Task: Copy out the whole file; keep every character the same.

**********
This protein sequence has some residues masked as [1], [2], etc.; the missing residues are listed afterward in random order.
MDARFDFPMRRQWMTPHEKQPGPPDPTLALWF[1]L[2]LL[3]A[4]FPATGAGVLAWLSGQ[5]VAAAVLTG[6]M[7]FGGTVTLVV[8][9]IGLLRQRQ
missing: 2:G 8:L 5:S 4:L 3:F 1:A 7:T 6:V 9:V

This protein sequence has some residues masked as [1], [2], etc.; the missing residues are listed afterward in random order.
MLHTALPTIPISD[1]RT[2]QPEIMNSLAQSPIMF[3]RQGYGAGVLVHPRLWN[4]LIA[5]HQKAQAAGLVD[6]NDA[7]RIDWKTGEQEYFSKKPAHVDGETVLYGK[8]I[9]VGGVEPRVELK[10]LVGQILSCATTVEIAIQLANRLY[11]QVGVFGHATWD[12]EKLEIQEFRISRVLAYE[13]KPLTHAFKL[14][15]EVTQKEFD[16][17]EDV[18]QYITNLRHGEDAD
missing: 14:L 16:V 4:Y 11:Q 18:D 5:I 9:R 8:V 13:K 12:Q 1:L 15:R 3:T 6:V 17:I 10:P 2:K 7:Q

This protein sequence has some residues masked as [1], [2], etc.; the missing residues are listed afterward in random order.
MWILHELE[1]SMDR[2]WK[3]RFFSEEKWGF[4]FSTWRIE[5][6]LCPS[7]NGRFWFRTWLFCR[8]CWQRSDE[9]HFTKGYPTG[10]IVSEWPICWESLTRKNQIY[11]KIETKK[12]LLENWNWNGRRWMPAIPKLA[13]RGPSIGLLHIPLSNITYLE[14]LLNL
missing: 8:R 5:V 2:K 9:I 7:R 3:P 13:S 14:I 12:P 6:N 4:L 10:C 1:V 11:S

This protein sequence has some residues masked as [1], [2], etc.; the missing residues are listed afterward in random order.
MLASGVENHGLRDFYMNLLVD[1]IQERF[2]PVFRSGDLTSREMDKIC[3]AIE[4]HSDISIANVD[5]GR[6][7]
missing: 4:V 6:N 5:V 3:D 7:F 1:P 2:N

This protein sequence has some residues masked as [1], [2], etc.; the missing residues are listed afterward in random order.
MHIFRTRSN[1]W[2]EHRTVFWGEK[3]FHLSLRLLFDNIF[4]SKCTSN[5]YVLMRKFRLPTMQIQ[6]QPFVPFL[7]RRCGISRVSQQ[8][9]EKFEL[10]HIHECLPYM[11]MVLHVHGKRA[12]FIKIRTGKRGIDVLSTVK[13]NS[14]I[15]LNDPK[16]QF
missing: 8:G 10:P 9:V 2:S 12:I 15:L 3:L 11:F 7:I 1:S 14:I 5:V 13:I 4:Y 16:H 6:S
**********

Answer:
This protein sequence has some residues masked as [1], [2], etc.; the missing residues are listed afterward in random order.
MDARFDFPMRRQWMTPHEKQPGPPDPTLALWF[1]L[2]LL[3]A[4]FPATGAGVLAWLSGQ[5]VAAAVLTG[6]M[7]FGGTVTLVV[8][9]IGLLRQRQ
missing: 2:G 8:L 5:S 4:L 3:F 1:A 7:T 6:V 9:V

This protein sequence has some residues masked as [1], [2], etc.; the missing residues are listed afterward in random order.
MLHTALPTIPISD[1]RT[2]QPEIMNSLAQSPIMF[3]RQGYGAGVLVHPRLWN[4]LIA[5]HQKAQAAGLVD[6]NDA[7]RIDWKTGEQEYFSKKPAHVDGETVLYGK[8]I[9]VGGVEPRVELK[10]LVGQILSCATTVEIAIQLANRLY[11]QVGVFGHATWD[12]EKLEIQEFRISRVLAYE[13]KPLTHAFKL[14][15]EVTQKEFD[16][17]EDV[18]QYITNLRHGEDAD
missing: 14:L 16:V 4:Y 11:Q 18:D 5:I 9:R 8:V 13:K 12:Q 1:L 15:R 3:T 6:V 17:I 10:P 2:K 7:Q

This protein sequence has some residues masked as [1], [2], etc.; the missing residues are listed afterward in random order.
MWILHELE[1]SMDR[2]WK[3]RFFSEEKWGF[4]FSTWRIE[5][6]LCPS[7]NGRFWFRTWLFCR[8]CWQRSDE[9]HFTKGYPTG[10]IVSEWPICWESLTRKNQIY[11]KIETKK[12]LLENWNWNGRRWMPAIPKLA[13]RGPSIGLLHIPLSNITYLE[14]LLNL
missing: 8:R 5:V 2:K 9:I 7:R 3:P 13:S 14:I 12:P 6:N 4:L 10:C 1:V 11:S

This protein sequence has some residues masked as [1], [2], etc.; the missing residues are listed afterward in random order.
MLASGVENHGLRDFYMNLLVD[1]IQERF[2]PVFRSGDLTSREMDKIC[3]AIE[4]HSDISIANVD[5]GR[6][7]
missing: 4:V 6:N 5:V 3:D 7:F 1:P 2:N

This protein sequence has some residues masked as [1], [2], etc.; the missing residues are listed afterward in random order.
MHIFRTRSN[1]W[2]EHRTVFWGEK[3]FHLSLRLLFDNIF[4]SKCTSN[5]YVLMRKFRLPTMQIQ[6]QPFVPFL[7]RRCGISRVSQQ[8][9]EKFEL[10]HIHECLPYM[11]MVLHVHGKRA[12]FIKIRTGKRGIDVLSTVK[13]NS[14]I[15]LNDPK[16]QF
missing: 8:G 10:P 9:V 2:S 12:I 15:L 3:L 11:F 7:I 1:S 14:I 5:V 13:I 4:Y 16:H 6:S